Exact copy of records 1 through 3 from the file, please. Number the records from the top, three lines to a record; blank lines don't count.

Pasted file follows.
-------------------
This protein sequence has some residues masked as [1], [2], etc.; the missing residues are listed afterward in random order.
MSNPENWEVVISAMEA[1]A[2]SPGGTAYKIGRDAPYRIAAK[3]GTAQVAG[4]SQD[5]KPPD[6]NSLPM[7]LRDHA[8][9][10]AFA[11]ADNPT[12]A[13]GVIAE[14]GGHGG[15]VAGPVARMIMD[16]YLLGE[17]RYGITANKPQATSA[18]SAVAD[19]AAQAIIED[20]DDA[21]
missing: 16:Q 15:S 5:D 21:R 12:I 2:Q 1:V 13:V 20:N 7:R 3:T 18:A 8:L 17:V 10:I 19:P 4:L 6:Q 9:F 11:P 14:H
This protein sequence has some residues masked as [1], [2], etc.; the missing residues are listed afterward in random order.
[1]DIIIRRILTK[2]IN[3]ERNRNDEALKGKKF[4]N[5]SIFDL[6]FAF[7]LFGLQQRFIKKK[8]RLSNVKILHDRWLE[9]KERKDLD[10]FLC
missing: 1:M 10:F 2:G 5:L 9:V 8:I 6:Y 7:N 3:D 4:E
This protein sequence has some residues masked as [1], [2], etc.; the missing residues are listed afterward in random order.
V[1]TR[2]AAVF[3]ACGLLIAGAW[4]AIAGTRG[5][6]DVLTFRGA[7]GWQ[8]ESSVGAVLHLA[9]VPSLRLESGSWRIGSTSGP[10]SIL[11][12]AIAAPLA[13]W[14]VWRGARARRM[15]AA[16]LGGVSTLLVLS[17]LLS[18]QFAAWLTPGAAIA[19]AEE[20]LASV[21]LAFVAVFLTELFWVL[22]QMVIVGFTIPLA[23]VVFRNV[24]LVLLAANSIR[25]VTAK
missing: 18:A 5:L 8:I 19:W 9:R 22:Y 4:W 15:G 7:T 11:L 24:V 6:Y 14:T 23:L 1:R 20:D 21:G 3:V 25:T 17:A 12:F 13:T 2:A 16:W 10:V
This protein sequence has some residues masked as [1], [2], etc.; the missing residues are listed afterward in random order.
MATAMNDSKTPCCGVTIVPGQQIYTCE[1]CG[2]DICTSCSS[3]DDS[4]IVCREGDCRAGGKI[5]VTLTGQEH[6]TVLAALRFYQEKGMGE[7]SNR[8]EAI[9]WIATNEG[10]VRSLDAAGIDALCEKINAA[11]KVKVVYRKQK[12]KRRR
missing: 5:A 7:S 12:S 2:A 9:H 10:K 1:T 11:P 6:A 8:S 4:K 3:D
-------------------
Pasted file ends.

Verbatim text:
This protein sequence has some residues masked as [1], [2], etc.; the missing residues are listed afterward in random order.
MSNPENWEVVISAMEA[1]A[2]SPGGTAYKIGRDAPYRIAAK[3]GTAQVAG[4]SQD[5]KPPD[6]NSLPM[7]LRDHA[8][9][10]AFA[11]ADNPT[12]A[13]GVIAE[14]GGHGG[15]VAGPVARMIMD[16]YLLGE[17]RYGITANKPQATSA[18]SAVAD[19]AAQAIIED[20]DDA[21]
missing: 16:Q 15:S 5:D 21:R 12:I 2:Q 1:V 13:V 20:N 7:R 3:T 18:A 8:L 17:V 10:I 19:P 4:L 6:Q 9:F 11:P 14:H
This protein sequence has some residues masked as [1], [2], etc.; the missing residues are listed afterward in random order.
[1]DIIIRRILTK[2]IN[3]ERNRNDEALKGKKF[4]N[5]SIFDL[6]FAF[7]LFGLQQRFIKKK[8]RLSNVKILHDRWLE[9]KERKDLD[10]FLC
missing: 1:M 10:F 2:G 5:L 9:V 8:I 6:Y 7:N 3:D 4:E
This protein sequence has some residues masked as [1], [2], etc.; the missing residues are listed afterward in random order.
V[1]TR[2]AAVF[3]ACGLLIAGAW[4]AIAGTRG[5][6]DVLTFRGA[7]GWQ[8]ESSVGAVLHLA[9]VPSLRLESGSWRIGSTSGP[10]SIL[11][12]AIAAPLA[13]W[14]VWRGARARRM[15]AA[16]LGGVSTLLVLS[17]LLS[18]QFAAWLTPGAAIA[19]AEE[20]LASV[21]LAFVAVFLTELFWVL[22]QMVIVGFTIPLA[23]VVFRNV[24]LVLLAANSIR[25]VTAK
missing: 18:A 5:L 8:I 19:W 9:R 22:Y 4:W 15:G 7:T 11:L 24:V 6:Y 14:T 23:L 1:R 20:D 21:G 3:V 25:T 17:A 12:F 13:T 2:A 16:W 10:V